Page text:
02/21/2015 03:15 EST | Updated 04/23/2015 05:59 EDT

10 Questions Business Owners Should Ask Their Website Developer

You may think your website does not run the risk of a security breach, but think again. With the recent public security breaches of popular websites, it is time to reexamine your security measures and ensure you have the proper tactics set in place.

A company's website is an essential aspect of branding their business. It is the digital first impression potential customers will get when searching for a service provider, and is the source of vital information that will influence their decision-making (that means purchasing) process.

As website trends change fast, you want to make sure that your site keeps pace. One of the keys to maximizing your potential impact in the digital realm is to keep up with content management system (CMS) updates to ensure you are delivering the best user experience possible.

Not every company can afford a full-time web development team, so outsourcing this aspect of your business to a professional is a logical way to achieve high-quality content organization without the hassle of learning to code. Once you have someone in charge of communicating with your end-user, someone who knows what to do to affect the way your business is perceived online that's great - but you don't know how they do it, this is where a potentially problematic disconnect lies.

It is important to know how to communicate with your developer so that your business objectives will be reflected in your online presence. The 10 questions below will give you an overview of what to ask in order to keep a grasp on your website's redesign.

1. What CMS will the website be built in, and what version?

It's important to be clear on what CMS system your developer will use to house your content. Make sure to ask how much experience he/she possesses building websites in the chosen system; this will make a difference when updating features.

2. Who will be responsible for setting up and mapping 301 redirects?

A 301 redirect is a permanent redirect from one URL to the other. In updating and changing links, it is important to have a strong 301 redirect strategy to ensure search engines transfer link authority to the new URLs. Outlining who is responsible for implementing this strategy is a vital part of retaining existing SEO rank. If 301 redirects are not set up on your site, you risk losing valuable organic rankings.

3. Who will be migrating content?

Being clear on who will have to migrate content from an old website to the new redesign is extremely important. Setting developer guidelines early in a redesign will ensure a smooth transition. Sometimes, it's not clear in the contract who is doing the content migration - and if it's not in the contract, it's almost certainly your job.

4. Will there be new site architecture, or will the website simply be a new look layered on the existing content and page structure?

If you are just doing a redesign and the content and pages are not being changed at all, then there is no need to do new site architecture. However, redoing your existing site offers a good opportunity to review and overhaul pages, improve navigation and layout.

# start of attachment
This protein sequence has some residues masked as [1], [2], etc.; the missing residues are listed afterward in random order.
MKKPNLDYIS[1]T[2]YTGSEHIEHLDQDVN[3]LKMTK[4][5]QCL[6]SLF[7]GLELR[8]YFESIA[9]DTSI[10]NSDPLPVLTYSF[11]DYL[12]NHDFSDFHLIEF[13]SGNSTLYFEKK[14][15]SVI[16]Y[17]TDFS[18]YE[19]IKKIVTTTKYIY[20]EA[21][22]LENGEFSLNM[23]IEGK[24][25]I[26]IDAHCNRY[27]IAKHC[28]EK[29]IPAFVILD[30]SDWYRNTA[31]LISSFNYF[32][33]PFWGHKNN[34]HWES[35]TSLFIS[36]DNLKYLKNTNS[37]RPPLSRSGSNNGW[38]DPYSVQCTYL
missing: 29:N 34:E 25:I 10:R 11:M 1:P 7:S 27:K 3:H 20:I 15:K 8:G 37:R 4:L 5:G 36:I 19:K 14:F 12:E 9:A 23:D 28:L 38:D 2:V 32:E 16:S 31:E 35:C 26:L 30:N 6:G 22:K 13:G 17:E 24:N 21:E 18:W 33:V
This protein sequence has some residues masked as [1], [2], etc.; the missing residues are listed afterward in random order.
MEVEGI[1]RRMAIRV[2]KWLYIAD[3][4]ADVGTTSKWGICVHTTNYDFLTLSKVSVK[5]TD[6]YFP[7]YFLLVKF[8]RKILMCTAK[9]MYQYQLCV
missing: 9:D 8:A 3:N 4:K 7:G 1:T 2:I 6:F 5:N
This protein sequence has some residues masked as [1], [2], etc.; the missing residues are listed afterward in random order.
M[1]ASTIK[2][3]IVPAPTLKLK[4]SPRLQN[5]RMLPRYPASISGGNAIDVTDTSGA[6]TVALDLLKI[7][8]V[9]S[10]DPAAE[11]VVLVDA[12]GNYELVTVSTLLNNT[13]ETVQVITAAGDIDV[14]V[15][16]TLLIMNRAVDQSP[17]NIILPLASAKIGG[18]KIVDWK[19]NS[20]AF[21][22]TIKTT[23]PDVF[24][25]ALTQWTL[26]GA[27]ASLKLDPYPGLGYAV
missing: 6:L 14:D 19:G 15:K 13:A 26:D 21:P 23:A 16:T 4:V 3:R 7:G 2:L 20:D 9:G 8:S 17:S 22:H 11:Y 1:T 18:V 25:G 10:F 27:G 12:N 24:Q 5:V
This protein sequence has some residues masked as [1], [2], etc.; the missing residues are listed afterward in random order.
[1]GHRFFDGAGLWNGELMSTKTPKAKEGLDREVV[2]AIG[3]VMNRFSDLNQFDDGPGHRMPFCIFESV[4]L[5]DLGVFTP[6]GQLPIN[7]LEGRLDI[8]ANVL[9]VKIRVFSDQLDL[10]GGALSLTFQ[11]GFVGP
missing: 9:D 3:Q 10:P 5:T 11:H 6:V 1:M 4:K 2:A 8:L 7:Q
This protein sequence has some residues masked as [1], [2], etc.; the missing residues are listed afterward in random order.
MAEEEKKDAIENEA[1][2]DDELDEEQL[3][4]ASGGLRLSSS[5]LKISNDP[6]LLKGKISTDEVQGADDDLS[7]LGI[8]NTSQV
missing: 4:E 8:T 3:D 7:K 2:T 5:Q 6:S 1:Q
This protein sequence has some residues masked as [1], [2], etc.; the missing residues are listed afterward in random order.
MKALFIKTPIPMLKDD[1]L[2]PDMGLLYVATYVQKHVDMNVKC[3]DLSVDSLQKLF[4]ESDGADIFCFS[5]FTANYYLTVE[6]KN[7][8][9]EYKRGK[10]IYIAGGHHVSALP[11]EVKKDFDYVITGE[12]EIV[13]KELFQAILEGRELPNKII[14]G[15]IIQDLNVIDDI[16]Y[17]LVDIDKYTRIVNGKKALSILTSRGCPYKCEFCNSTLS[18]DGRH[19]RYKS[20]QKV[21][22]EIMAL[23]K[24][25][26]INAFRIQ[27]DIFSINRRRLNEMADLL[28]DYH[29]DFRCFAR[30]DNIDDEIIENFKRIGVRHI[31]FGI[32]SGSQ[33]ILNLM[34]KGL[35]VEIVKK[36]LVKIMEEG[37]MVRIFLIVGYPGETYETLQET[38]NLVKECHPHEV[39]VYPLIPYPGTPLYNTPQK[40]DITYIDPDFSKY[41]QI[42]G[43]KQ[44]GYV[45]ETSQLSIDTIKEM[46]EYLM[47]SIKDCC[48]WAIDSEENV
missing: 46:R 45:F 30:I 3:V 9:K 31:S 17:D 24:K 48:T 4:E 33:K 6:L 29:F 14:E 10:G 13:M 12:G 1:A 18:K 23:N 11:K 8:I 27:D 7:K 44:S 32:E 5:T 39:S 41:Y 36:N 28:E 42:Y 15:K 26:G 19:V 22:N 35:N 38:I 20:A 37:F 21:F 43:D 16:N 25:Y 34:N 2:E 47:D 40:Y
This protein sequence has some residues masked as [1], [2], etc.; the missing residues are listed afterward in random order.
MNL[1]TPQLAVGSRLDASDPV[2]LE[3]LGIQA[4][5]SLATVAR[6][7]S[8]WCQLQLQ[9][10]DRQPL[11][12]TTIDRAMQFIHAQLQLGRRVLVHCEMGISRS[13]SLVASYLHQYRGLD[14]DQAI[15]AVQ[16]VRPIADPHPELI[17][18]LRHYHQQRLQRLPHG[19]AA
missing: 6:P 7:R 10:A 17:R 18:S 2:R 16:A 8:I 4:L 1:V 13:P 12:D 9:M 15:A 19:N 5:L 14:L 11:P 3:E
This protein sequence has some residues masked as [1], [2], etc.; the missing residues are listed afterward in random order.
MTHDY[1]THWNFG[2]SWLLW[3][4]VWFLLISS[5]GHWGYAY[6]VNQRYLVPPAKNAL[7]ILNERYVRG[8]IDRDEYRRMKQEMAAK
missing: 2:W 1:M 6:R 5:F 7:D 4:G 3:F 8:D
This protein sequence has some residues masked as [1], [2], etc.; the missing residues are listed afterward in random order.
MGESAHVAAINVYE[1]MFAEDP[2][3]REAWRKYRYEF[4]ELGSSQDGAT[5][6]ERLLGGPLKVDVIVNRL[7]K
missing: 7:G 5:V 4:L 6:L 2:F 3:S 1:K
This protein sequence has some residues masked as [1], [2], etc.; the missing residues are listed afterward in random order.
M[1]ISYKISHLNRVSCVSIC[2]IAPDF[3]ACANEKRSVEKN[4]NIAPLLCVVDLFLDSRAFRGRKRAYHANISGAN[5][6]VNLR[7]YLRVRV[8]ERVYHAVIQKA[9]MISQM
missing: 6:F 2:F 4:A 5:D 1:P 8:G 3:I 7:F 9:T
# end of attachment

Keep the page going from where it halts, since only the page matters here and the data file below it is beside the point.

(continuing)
If you are opting for a complete overhaul, keep in mind that even with a perfectly executed URL change with 301 redirects, it is still going to take time for Google to adjust and your SEO may be disrupted.

5. Will the overall site comply with SEO best practices?

There's nothing worse than launching a new website and then seeing search engine visibility, traffic and business leads drop. Having to roll back a site to a previous version to do SEO retrofitting is not only expensive, it's extremely disruptive. Make sure that your web developer is experienced in building websites that rank well - ask for recent examples of sites they've built and check that the sites are ranking well.

6. What kind of security will be set up on the site?

You may think your website does not run the risk of a security breach, but think again. With the recent public security breaches of popular websites, it is time to reexamine your security measures and ensure you have the proper tactics set in place.

7. Will the old site be backed up somewhere for reference?

If information doesn't get transferred properly or there is another disruption in the website redesign process, it is good to know if your old website will be backed up somewhere and if it is available to reference.

8. Will Google Analytics, Webmaster Tools, and other tools be set up on the new site?

At the end of the day, business owners are the ones who will leverage the data found through analytics and use it to better refine their practices. Knowing how many tools are available for you to track conversion and manipulate data will be imperative in making sure your business aligns with your results. Make sure that all your analytics tracking and tools are migrated into your new website along with your content.

9. What will happen if the client is late on their deliverables, like content writing and approvals -- are there any financial penalties?

Deadlines sometimes fluctuate; outline repercussions for lost deliverables in contracts before any work has begun. Read your contract, and don't be surprised by any penalties associated with being late on giving feedback and approvals to the web developer.

10. Will the website be responsive?

Mobile functionality is now imperative for a website to maximize traffic. Over the past two years alone, mobile search traffic has increased five-fold. Make sure your site is tested on multiple devices and is user-friendly on all platforms.


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